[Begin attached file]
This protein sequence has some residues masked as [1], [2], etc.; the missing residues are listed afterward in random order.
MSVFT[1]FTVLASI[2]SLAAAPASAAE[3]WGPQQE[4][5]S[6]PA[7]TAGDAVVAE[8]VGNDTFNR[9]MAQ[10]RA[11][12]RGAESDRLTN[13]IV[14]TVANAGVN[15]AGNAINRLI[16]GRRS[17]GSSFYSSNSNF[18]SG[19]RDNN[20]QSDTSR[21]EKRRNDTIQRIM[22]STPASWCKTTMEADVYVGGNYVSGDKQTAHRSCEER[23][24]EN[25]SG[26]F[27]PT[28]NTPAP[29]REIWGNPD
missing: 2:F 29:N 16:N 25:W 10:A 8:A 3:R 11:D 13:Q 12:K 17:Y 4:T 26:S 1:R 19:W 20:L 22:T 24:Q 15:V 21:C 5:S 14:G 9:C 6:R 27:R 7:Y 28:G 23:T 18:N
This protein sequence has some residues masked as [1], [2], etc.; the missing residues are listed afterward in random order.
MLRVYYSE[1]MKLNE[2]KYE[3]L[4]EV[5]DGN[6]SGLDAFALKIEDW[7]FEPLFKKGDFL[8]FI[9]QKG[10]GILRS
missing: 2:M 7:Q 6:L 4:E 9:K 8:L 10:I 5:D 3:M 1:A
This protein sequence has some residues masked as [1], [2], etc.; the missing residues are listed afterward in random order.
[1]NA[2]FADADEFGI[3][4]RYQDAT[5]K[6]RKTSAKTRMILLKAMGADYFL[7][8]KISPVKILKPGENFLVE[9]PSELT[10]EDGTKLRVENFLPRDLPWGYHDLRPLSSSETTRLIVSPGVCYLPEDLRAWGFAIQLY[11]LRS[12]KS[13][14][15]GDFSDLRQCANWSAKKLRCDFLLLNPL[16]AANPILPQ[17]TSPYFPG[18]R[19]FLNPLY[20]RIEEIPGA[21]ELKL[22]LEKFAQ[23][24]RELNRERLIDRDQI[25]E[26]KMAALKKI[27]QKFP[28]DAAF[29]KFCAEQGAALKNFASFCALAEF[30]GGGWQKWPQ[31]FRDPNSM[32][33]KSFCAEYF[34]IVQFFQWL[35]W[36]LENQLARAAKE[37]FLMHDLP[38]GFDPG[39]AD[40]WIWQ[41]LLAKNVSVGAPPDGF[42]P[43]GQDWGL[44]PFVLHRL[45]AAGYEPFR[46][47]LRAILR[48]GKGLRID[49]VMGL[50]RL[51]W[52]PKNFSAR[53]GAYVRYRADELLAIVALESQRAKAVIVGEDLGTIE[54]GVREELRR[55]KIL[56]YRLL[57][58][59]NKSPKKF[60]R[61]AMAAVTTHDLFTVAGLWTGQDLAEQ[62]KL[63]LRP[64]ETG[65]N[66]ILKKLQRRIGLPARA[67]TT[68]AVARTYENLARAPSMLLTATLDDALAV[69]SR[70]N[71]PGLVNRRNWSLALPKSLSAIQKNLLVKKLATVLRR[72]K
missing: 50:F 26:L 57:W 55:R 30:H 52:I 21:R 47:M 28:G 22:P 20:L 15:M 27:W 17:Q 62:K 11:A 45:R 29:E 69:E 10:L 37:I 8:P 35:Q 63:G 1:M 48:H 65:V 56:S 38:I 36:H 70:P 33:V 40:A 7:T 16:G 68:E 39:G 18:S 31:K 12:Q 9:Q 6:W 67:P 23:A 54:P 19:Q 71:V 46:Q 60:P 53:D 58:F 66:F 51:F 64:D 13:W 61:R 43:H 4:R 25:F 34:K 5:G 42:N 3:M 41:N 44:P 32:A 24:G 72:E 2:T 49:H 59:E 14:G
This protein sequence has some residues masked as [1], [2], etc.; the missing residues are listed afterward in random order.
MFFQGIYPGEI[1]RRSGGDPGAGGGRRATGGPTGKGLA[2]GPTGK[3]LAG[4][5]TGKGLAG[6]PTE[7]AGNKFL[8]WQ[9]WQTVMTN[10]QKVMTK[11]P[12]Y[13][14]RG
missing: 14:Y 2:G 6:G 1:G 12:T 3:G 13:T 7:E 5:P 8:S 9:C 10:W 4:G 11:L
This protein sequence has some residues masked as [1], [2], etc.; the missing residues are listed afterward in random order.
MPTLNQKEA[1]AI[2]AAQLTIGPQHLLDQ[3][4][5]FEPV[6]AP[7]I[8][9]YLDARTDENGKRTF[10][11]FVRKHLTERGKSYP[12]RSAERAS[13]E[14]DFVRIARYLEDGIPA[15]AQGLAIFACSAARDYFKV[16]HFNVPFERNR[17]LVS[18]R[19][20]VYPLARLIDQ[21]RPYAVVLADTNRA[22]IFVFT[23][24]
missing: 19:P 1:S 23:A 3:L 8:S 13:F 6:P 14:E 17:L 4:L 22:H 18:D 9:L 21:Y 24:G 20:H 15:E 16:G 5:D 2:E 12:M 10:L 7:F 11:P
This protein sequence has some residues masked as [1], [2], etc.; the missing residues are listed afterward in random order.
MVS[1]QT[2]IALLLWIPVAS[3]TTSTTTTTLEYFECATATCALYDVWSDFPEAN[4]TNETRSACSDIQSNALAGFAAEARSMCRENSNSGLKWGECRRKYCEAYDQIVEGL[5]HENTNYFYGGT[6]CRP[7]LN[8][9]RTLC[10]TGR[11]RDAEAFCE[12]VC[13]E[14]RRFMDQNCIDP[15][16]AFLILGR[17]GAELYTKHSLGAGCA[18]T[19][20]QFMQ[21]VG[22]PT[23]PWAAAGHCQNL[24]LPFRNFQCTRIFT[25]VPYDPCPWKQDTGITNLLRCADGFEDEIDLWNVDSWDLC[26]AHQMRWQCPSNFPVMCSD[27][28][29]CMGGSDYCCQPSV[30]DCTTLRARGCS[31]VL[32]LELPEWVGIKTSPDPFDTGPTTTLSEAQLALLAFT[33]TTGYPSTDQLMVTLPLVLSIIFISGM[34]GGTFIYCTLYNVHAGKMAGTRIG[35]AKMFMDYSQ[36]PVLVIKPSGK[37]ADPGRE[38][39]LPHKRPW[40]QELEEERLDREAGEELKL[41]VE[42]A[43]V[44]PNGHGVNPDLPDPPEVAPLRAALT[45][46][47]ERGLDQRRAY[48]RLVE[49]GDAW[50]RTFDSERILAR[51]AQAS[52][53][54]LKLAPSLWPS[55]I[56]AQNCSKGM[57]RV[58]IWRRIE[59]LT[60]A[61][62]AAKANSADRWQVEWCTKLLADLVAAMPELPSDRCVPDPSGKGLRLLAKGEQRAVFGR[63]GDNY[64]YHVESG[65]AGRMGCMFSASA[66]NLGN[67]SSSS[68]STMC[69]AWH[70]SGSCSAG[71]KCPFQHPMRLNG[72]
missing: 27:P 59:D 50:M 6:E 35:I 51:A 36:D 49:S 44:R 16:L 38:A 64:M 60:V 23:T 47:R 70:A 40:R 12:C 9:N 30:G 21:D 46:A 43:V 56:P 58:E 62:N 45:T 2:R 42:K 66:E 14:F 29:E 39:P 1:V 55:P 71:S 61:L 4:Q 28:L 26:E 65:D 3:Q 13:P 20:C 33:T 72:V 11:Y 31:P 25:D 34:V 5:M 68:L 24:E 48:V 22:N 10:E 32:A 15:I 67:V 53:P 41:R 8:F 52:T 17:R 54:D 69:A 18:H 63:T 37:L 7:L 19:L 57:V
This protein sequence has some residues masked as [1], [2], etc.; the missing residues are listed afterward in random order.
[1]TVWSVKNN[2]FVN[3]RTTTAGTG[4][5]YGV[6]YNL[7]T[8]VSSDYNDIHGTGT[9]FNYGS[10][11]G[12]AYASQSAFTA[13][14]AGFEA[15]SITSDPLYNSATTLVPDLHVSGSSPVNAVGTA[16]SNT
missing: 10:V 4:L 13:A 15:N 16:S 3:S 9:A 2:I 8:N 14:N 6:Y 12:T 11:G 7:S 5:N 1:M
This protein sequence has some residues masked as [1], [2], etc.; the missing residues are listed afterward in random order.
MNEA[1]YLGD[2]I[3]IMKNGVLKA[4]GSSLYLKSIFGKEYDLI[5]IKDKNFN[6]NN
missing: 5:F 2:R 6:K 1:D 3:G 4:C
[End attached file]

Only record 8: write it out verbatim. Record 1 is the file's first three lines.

This protein sequence has some residues masked as [1], [2], etc.; the missing residues are listed afterward in random order.
MNEA[1]YLGD[2]I[3]IMKNGVLKA[4]GSSLYLKSIFGKEYDLI[5]IKDKNFN[6]NN
missing: 5:F 2:R 6:K 1:D 3:G 4:C